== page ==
Newsweek Special: Marilyn’s Lost Scrapbook

A Newsweek special issue, Marilyn Monroe: The Lost Scrapbook, is due to be published in the US next Tuesday, January 14th. The 98pp magazine showcases a scrapbook made by Marilyn herself for her friend, Sam Shaw, featuring his photos of the star with her handwritten, often witty captions.

Shaw gave the scrapbook to another of Marilyn’s photographers, Lawrence Schiller, in 1973, and some of the photos were featured in Norman Mailer’s Marilyn, published the same year. Schiller claims that Shaw confessed to having had an affair with Marilyn, though neither Shaw or Monroe ever said this publicly.

The scrapbook was profiled today on ABC News’ Good Morning America, and the magazine is sure to become a collector’s item. No news of other releases yet, but copies are already being sold on Ebay. (If you’re in the UK, keep your eyes peeled over the coming weeks – Newsweek‘s special editions are often sold at WHS Smith.)

Michael Branch: ‘Out On Misfits Flat’

John Huston directs Marilyn in ‘The Misfits’

Writing for High Country Times, Michael Branch describes The Misfits as ‘the quintessential Nevada film’, and recounts his trip with a friend to ‘Misfits Flat’, where the movie’s most dramatic scenes were filmed:

“Miller and Huston tried to script and shoot the death of the Old West out here on Misfits Flat, but to be in this place is to experience an expansiveness and light that doesn’t give a damn about that. Even the poignant loss dramatized in the film is a human-scale emotion that the immensity of the land won’t abide. I’m reminded of the moment in The Misfits when Roslyn is asked if she’s ever been outside of Reno. ‘Once I went to the edge of town,’ she replies. ‘Doesn’t look like there’s much out there.’ Gay Langland, the free-spirited old cowboy played so perfectly by Clark Gable, replies with a simple insight that any misfit desert ranter can understand: ‘Everything’s there.'”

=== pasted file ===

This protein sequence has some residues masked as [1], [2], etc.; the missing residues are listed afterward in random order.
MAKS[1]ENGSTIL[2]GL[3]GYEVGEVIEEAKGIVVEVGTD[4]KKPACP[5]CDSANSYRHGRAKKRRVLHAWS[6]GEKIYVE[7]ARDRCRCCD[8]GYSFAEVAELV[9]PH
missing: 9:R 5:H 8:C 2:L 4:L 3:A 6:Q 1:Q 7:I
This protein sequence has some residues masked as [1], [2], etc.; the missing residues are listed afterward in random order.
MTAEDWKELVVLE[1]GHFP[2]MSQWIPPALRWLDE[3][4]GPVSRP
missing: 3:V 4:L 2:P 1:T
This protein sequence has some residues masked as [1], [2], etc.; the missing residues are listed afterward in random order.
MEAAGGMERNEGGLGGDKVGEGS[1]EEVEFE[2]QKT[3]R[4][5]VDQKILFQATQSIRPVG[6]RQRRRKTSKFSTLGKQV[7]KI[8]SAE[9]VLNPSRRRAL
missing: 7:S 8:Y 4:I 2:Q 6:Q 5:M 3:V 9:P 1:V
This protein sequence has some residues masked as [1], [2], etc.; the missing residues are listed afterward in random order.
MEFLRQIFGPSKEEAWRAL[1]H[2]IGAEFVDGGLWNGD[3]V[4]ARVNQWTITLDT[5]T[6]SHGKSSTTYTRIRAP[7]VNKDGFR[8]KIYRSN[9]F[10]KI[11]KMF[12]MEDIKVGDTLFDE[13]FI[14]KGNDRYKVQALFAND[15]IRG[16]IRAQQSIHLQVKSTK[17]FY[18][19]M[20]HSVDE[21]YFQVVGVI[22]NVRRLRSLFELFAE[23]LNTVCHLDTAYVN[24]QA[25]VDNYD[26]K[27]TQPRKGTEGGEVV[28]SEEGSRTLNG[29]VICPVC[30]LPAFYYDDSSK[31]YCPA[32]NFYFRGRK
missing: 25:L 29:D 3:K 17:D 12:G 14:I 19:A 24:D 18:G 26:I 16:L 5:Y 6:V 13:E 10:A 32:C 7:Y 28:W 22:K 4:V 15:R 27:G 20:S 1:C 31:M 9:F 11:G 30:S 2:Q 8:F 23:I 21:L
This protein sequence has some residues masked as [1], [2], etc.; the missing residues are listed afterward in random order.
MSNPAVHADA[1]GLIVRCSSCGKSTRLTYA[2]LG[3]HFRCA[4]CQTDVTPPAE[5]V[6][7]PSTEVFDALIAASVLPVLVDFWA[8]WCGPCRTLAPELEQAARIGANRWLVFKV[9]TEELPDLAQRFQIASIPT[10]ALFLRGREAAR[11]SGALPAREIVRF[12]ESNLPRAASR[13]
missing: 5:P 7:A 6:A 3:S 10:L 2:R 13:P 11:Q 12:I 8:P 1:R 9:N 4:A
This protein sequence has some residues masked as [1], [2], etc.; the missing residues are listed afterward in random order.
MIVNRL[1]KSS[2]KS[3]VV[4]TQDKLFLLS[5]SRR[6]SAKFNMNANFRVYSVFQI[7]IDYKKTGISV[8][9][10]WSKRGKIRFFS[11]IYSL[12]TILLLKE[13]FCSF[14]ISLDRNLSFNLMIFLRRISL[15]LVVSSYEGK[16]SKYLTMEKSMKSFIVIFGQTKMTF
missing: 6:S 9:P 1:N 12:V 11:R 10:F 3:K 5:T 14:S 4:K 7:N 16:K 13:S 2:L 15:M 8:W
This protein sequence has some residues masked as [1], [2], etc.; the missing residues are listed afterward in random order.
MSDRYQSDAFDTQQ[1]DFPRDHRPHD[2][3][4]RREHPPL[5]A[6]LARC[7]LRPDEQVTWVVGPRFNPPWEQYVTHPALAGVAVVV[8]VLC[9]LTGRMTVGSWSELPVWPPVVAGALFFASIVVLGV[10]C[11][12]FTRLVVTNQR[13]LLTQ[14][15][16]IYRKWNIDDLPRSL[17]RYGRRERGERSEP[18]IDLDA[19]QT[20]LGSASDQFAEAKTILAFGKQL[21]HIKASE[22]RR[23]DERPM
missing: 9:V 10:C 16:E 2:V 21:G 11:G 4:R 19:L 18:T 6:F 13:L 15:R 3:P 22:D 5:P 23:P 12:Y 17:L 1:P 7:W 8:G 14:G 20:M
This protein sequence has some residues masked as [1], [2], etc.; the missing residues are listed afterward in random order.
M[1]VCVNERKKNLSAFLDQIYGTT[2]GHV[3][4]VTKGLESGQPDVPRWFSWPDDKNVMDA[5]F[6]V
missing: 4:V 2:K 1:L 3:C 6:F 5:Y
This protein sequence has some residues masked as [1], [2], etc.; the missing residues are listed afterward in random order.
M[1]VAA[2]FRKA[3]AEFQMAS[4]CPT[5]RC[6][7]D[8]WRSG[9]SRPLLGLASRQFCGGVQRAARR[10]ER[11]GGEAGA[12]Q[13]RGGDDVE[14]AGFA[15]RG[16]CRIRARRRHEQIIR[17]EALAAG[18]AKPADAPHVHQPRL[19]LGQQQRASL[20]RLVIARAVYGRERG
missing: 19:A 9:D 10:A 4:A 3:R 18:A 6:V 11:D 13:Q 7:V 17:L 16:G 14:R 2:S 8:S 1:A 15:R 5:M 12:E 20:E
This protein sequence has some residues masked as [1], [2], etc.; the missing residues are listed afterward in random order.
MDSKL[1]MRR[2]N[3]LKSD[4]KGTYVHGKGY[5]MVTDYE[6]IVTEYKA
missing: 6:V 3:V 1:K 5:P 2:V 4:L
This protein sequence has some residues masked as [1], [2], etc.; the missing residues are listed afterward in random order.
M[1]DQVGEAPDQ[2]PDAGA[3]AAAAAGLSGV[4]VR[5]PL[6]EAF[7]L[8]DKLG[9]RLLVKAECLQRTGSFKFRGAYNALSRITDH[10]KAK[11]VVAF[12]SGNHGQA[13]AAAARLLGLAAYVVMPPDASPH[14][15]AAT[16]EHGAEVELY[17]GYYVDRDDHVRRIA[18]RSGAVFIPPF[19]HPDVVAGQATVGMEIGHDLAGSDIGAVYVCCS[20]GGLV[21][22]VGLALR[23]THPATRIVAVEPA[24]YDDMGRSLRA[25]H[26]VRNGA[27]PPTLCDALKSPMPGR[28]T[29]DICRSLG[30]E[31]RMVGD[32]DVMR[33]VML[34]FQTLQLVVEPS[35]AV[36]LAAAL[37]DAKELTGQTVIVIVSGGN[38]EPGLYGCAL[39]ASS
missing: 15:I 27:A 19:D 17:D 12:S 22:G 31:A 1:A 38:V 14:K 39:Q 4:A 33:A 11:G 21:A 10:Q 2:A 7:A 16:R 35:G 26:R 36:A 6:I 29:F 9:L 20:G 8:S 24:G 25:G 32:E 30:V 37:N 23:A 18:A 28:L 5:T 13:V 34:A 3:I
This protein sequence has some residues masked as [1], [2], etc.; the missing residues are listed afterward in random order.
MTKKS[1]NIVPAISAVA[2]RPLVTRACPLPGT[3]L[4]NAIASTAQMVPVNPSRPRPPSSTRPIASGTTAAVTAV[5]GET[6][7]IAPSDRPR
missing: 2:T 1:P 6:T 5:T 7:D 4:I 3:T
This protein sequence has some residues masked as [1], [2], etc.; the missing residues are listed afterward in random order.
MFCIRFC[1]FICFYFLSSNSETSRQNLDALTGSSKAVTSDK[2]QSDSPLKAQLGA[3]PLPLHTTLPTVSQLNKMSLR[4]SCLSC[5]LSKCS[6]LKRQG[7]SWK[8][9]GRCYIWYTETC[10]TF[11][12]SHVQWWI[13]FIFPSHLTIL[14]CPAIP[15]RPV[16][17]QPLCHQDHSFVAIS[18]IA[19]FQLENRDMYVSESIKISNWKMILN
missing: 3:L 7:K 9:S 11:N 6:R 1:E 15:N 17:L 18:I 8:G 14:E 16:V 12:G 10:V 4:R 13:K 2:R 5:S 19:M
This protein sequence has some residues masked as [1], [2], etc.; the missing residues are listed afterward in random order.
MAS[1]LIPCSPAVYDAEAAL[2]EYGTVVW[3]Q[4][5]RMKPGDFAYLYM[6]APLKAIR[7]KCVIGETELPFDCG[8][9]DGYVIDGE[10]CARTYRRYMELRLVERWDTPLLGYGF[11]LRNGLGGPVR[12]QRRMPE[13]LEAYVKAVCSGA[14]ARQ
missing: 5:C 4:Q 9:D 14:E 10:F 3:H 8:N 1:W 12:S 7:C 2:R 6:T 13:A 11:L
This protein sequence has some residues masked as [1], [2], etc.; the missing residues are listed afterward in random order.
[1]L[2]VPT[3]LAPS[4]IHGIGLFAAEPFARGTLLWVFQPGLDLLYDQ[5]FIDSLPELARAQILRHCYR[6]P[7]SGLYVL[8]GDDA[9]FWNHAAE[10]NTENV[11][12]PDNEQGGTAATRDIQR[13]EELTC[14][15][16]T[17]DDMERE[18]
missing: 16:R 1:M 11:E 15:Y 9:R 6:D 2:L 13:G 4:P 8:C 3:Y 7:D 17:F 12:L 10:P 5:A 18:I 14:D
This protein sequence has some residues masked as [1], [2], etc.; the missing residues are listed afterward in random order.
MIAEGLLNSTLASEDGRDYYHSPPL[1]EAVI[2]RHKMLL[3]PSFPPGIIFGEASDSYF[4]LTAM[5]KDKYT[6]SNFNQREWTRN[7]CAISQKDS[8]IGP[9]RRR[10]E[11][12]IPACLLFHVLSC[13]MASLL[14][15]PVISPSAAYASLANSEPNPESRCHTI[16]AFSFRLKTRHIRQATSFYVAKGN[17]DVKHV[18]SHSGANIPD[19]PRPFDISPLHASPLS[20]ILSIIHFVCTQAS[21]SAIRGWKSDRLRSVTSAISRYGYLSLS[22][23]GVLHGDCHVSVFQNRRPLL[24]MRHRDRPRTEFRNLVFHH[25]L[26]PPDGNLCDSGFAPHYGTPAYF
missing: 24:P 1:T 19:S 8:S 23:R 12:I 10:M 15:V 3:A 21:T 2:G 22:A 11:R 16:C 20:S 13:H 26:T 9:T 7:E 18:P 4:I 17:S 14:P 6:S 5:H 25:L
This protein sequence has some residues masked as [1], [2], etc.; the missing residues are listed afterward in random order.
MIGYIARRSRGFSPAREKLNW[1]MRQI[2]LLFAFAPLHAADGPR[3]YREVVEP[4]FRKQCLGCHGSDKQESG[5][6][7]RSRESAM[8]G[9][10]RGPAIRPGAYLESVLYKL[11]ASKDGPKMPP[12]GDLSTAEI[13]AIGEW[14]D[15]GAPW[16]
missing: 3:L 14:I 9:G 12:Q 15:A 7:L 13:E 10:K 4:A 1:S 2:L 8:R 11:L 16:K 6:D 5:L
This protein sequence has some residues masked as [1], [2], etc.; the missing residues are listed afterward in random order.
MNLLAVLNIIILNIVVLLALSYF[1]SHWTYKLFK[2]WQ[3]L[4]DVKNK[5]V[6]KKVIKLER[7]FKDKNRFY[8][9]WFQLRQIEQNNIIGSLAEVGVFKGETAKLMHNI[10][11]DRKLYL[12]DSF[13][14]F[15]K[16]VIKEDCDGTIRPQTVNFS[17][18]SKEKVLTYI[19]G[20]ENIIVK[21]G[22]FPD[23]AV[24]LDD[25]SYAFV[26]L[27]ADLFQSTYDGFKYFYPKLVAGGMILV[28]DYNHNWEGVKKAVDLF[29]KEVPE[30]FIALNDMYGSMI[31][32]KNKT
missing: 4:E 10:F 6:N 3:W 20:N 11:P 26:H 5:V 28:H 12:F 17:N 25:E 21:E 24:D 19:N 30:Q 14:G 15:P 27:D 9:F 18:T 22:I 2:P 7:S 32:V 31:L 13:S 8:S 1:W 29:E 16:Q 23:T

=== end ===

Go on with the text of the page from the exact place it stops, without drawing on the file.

George Jacobs, Sinatra’s Valet, Has Died

George Jacobs, who served as valet to Frank Sinatra for 15 years, died of natural causes on December 28th, 2013, at his home in Coachella Valley, reports the Los Angeles Times. He was 87.

His 2003 book, Mr S: The Last Word on Frank Sinatra (aka My Life With Frank Sinatra), featured memories from his years with the superstar and his circle, including Marilyn Monroe. Jacobs mentioned that he was Marilyn’s neighbour for a few months in 1961, when she was living at North Doheny Drive in Los Angeles.

Mr S was ghostwritten by William Stadiem, who also wrote Marilyn Monroe Confidential, the 1980 memoir of Marilyn’s former New York maid, Lena Pepitone. The depiction of Marilyn in Mr S – as promiscuous, and unkempt – is very similar to Stadiem’s earlier book, which some fans felt was a distortion of the truth.

What comes across in Mr S is how boorish Sinatra and his ‘Rat Pack’ could be. Jacobs claimed that Marilyn was nicknamed ‘The Girl Who Couldn’t Say No,’ although I’ve never heard this mentioned elsewhere. Nonetheless, it’s difficult not to conclude that this fast-living, womanising scene wasn’t ideal for the more sensitive Marilyn.

Jacobs’ association with Sinatra reportedly ended in 1968, after the singer found his valet dancing with Sinatra’s ex-wife, Mia Farrow, in a nightclub, and flew into a jealous rage.  As with other former friends who had displeased him, Sinatra cut Jacobs off completely. ‘I had lost my best friend, my idol, my boss,’ Jacobs said.

After the book was published, Frank Sinatra Jr denounced it as a ‘character assassination.’ However, Jacobs insisted that he was devoted to his ex-boss, visiting Sinatra’s grave every year.

Philippe Halsman: ‘Astonish me!’

Marilyn graces the cover of Philippe Halsman: Astonish Me!, a new, 320pp book about the Latvian-born photographer, accompanying an exhibition at the Museé de l’Elyseé at Lausanne in Switzerland, will be published this month in the UK, with the US edition following in February.

“Salvador Dali’s flamboyant moustache, Richard Nixon jumping in the West Wing, Grace Kelly’s amazing profile—these are just a few of the images that achieved iconic status and helped make photographer Philippe Halsman an icon in his own right. Comprising hundreds of photographs and insightful accompanying texts, this volume explores Halsman’s oeuvre in a variety of aspects. It examines his early career exhibiting works at the avant-garde La Pleiade Gallery in Paris; his experiments with portraiture, particularly the series of stunning images of Marilyn Monroe and his more than 100 covers for Life magazine; his pictures of the contemporary art scene that include famous dancers, movie stars, stage actors, and musicians and the birth of his ‘jumpology’ concept; and his unique, 30-year collaboration with Salvador Dali, including a book devoted entirely to the artist’s moustache. Anyone interested in portraiture, celebrity, or performance will marvel at the breadth and magnificence of Halsman’s work, which is definitively presented in this beautiful volume.”